"Our plan calls for a constitutional guarantee of this autonomy, a status that includes the right for a local government elected freely and directly that would include an executive branch and a parliament," Saakashvili said in a speech before parliamentarians of the Council of Europe in Strasbourg on Wednesday.

  

However, he did not raise the issue of Abkhazia, another separatist republic, saying that "would be of no use".

  

"They walked out of the negotiations and we no longer have an interlocutor to pursue negotiations," he said, adding that the situation was unacceptable.

 

Realistic

  

Saakashvili said that as far as South Ossetia was concerned, the possibilities he outlined were realistic. He urged the local population there to prompt their politicians to accept the plan.

  

Abkhazia fought a civil war against Georgia, a former Soviet republic, with the help of Russian mercenaries in the 1990s, and it remains a de facto Russian protectorate.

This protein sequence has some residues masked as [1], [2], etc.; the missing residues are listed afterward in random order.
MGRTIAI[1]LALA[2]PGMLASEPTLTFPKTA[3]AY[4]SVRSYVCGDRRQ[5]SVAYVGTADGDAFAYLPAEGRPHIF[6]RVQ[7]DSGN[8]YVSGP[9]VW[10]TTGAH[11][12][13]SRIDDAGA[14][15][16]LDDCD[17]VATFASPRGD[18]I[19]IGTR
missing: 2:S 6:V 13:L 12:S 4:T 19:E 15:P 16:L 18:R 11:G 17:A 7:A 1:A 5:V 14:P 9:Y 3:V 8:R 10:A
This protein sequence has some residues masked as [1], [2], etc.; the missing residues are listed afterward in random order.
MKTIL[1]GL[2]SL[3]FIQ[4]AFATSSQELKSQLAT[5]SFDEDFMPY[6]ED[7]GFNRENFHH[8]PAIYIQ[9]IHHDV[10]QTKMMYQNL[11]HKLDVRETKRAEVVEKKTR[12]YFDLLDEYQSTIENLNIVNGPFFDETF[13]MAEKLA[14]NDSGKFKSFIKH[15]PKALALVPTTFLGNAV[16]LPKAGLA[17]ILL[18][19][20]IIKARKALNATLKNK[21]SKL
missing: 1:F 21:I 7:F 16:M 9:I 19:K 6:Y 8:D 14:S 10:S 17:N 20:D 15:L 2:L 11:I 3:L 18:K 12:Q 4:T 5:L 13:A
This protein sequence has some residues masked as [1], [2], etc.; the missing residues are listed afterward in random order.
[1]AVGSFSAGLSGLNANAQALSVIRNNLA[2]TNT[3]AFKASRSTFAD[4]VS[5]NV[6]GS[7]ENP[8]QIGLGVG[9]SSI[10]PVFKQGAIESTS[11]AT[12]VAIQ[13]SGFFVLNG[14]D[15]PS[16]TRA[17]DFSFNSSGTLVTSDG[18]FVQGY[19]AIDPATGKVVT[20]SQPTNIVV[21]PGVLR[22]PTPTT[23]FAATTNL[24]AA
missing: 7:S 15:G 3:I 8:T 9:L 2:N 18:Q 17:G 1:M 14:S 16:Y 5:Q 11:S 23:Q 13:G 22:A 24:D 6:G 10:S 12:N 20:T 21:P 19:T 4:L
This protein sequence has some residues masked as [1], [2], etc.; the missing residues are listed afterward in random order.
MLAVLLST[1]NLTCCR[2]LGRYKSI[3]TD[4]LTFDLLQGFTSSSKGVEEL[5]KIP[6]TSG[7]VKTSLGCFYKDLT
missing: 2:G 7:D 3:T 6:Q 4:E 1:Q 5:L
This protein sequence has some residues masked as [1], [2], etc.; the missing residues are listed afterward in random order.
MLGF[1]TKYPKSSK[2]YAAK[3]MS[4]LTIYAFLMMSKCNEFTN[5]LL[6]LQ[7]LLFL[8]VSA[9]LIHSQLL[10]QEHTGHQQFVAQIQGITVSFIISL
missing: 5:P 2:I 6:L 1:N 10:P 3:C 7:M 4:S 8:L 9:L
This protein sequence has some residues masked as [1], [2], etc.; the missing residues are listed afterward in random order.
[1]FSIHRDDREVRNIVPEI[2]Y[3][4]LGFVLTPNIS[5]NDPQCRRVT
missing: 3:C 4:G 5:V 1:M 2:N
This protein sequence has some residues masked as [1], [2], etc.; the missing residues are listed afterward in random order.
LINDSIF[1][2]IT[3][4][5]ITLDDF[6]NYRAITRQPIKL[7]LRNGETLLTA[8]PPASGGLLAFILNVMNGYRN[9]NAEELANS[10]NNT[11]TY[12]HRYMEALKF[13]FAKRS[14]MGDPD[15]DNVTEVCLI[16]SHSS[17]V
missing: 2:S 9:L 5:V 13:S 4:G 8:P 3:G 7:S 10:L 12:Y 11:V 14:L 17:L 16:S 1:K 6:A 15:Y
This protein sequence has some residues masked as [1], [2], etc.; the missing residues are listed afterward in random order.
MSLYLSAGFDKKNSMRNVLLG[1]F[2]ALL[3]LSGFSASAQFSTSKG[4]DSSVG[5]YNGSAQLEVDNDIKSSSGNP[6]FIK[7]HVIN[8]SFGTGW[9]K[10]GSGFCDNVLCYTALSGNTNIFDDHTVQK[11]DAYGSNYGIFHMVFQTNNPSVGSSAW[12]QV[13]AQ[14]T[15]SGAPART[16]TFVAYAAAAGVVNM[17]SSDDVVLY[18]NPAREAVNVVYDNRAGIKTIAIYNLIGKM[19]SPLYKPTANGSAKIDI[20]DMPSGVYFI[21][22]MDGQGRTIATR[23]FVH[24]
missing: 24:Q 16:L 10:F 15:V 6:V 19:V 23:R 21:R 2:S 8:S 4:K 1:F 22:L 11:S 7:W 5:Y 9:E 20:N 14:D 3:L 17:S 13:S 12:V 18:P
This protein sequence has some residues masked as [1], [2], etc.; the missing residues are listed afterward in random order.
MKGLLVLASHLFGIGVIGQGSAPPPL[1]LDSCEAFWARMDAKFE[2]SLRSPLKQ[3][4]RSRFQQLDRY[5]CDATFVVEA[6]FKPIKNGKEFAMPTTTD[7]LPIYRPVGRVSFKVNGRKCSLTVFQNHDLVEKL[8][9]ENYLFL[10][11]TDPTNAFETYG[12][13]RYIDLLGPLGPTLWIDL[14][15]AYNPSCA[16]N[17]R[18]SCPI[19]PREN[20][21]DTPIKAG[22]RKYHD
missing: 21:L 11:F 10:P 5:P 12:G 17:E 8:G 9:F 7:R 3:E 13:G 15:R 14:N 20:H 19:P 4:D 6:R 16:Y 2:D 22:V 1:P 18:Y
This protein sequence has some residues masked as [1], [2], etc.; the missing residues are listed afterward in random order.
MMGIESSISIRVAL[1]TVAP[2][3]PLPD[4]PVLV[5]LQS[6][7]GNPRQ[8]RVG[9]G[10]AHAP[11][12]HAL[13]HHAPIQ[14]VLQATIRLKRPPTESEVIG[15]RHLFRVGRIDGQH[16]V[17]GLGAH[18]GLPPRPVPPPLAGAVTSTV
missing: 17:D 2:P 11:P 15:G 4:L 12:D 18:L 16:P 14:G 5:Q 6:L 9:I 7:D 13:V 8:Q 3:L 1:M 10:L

"They walked out of the negotiations and we no longer have an interlocutor to pursue negotiations"

Mikhail Saakashvili,
Georgian President

  

Both the government and the opposition reject its incorporation into Georgia.

  

South Ossetia also fought a brief war with Tbilisi in the early 1990s. Moscow has sent peacekeeping troops to the region and has granted most of the region's ethnic Ossetian residents Russian citizenship.

  

Brought to power by a peaceful "rose revolution" one year ago, Saakashvili has set reuniting his country as his most urgent priority.